Advice on men’s mental health from the men of Complete

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It’s National Men’s Health Week. Healthy bodies, hard exercise, good diet, and regular visits to the doctor are all things we associate with keeping healthy. However, it is important to understand that mental health is just as important.

Last year, we asked the men of Complete to give advice on how you can find the strength to open up and talk about your thoughts and feelings. This year, we have decided to do the same.

Here’s what the men of Complete had to say…

Alan Watkins

The commonest cause of ill health in men is cardiovascular disease – a preventable condition. The traditional “risk factors” that the medical profession talk about don’t explain all the problem. It’s important, of course, to intervene on the factors you can do something about (family history and age you can’t). That means we should all stop smoking, lose weight and exercise regularly to reduce our risk of diabetes. It’s also sensible to eat healthily. But the major risk factor that is most often ignored is poorly managed emotion. If you’re depressed when you have a heart attack you are 4X more likely to be in serious trouble in the next 12 months. The comparable stat for smoking is 2X. So depression is twice as dangerous as smoking in this regard. Learning how to better regulate your emotions will increase the chances that you exercise regularly and also eat better. Better managed emotions can also help reduce your risk of high blood pressure, another risk factor for heart disease. Emotional regulation is also vital for build strong relationships and loneliness and isolation is also a risk factor for heart disease. The significant impact of poorly regulation emotion on your health is one of the reasons we have built an wellbeing App ( You can make a massive difference to you own future by using the App for just a few minutes every day.

Gestur Palmason

I like to experiment with things that supposedly have mental health benefits. For the last year or so I have been really rigorous about sleep and exercise. I´ve never been a morning person but I´ve started to experiment with waking up an hour early and getting my movement it. The surprising side effect are two emotions: 1. A sense of accomplishment at the start of the day 2. I´m ready for anything and the day can go in whatever direction because I´ve done something important for me. So I´ve stopped going through the day with my version of “you’re not good enough cause you haven’t exercised and now you have to take that time away from family or friends and you have to get it in before the day is over and blah blah blah blah….”.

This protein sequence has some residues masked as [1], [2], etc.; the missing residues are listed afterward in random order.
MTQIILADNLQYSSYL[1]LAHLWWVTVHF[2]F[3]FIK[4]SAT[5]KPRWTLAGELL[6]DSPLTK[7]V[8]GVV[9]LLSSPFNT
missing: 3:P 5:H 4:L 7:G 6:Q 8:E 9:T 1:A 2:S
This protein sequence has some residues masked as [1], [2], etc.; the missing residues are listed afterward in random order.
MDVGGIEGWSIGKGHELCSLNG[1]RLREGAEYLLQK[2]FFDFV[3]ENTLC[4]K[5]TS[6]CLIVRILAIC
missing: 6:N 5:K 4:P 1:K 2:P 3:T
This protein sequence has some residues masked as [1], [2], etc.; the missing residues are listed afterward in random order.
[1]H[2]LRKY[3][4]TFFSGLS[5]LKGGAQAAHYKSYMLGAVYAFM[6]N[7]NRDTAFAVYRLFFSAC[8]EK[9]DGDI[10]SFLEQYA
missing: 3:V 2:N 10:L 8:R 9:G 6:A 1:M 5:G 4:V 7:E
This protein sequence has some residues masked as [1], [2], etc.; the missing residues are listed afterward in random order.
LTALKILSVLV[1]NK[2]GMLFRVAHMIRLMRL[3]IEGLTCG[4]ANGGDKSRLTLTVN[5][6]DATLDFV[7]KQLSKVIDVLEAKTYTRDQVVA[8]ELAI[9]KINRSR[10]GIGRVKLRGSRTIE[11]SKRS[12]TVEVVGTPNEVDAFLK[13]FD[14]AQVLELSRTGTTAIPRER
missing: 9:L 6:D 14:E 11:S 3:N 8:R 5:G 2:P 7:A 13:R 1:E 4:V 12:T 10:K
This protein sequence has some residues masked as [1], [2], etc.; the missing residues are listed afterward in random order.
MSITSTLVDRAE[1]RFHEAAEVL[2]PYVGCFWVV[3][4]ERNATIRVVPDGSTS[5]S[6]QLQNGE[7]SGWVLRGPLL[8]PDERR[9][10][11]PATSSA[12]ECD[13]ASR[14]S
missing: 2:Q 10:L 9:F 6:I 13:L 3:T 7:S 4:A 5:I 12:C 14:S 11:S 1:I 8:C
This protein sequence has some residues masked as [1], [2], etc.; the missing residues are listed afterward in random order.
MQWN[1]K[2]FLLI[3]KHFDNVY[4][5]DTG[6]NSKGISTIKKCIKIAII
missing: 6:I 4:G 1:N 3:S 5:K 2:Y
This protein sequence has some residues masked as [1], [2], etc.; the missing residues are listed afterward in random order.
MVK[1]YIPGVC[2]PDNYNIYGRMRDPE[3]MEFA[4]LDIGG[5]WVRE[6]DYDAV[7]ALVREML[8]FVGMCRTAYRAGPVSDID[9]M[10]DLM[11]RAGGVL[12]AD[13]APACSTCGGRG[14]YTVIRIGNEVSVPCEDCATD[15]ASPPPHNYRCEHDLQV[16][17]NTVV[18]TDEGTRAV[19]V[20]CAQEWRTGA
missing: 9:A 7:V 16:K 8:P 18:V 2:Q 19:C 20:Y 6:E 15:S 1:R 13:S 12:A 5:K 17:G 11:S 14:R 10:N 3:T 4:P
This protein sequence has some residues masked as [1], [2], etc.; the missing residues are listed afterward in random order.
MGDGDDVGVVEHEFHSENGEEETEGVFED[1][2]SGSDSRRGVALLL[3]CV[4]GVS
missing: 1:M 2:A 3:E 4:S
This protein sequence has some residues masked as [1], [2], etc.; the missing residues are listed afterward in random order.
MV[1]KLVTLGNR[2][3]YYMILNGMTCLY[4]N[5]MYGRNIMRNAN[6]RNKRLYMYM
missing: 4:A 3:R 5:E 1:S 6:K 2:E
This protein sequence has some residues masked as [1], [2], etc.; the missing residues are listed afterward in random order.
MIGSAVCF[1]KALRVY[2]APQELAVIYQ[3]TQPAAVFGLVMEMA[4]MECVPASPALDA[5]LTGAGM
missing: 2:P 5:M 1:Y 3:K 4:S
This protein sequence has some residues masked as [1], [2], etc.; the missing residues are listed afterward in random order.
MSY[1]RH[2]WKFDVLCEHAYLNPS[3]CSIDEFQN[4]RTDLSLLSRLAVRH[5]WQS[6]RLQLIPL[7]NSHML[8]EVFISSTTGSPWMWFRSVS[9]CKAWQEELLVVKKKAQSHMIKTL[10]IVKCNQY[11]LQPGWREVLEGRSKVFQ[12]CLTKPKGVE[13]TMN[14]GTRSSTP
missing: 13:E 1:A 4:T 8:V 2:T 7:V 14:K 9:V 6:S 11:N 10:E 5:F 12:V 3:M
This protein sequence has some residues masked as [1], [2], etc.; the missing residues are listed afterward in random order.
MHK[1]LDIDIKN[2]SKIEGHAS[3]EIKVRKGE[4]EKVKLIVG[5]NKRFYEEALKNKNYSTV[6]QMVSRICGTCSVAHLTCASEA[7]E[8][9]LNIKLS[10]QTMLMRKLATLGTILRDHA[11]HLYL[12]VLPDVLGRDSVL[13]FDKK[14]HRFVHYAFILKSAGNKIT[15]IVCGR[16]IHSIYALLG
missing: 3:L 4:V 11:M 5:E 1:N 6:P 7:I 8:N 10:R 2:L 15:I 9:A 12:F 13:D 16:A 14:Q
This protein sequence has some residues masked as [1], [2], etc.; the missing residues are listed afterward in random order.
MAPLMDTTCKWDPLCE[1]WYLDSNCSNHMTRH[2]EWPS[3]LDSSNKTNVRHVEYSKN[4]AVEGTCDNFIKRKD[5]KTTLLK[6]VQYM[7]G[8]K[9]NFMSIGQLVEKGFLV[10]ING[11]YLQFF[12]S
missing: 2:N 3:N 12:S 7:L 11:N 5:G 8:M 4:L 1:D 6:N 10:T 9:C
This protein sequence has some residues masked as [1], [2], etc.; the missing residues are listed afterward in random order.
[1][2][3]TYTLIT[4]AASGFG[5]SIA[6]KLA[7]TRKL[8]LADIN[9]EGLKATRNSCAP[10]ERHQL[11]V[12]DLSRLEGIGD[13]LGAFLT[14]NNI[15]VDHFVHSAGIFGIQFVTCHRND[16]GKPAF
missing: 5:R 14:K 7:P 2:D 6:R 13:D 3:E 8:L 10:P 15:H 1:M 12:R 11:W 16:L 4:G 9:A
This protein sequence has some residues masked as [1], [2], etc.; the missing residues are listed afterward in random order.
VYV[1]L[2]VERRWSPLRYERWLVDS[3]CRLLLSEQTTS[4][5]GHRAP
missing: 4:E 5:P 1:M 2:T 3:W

The second thing I wholeheartedly recommend is finishing your morning shower off on COLD. It has many physiological and psychological benefits but I have found the noticeably increased positive mood to be an unexpected positive. Start of hot, then try 30 seconds of cold before you dry off. Try to increase your time for up to 90 seconds to 3 minutes. You will never look back.

Matt Silver


The scale of how appropriate the word is perceived to be is vast and as a result has weighted risk as a conditioned attachment to it.

However its strength allows us to break down barriers, builds trust and courage, creating a compassionate mindset. It is the feeling and language often used in a moment that is truly important to us or with people who are. We are often called to say it when others need it most, but it is always there, even when spoken over by other voices inside our head.

So love more by showing those you do. Acts of meaning are one of the most powerful ways of demonstrating our worth to ourselves, even if no one else sees it. So remember to love yourself for each action you take.

Bevan Rees

It’s an old cliché that men don’t talk about their feelings There’s some truth in that but in my experience it’s an unhelpful simplification. I’ve sat in many conversations wherein men have shared deeply, openly and honestly about how they feel – most men have far more capacity for this than they realise, they’ve just not found the place to do it. We all have a set of criteria that need to be met before we can trust a person or group and open up. Getting clear on your unique trust recipe – ‘who and why do I trust?’ – can be a good first step in finding the support you need to grow.

Alan Littlefield

In my experience men can often undervalue the importance of a good support network. We internalise the idea that it is weak to ask for help or to lean on people when we need to. But if we are willing to be vulnerable and be supportive when others are with us, our relationships get stronger and we can deal with more of what life throws at us. You don’t have to be the hero on your own. All great heroes have allies, a family or a team that helps them to succeed.

Ralph Behnke

Wake up with appreciation. Prepare your mind the night before so the moment you wake in the morning, you can visualise the appreciation for the day.

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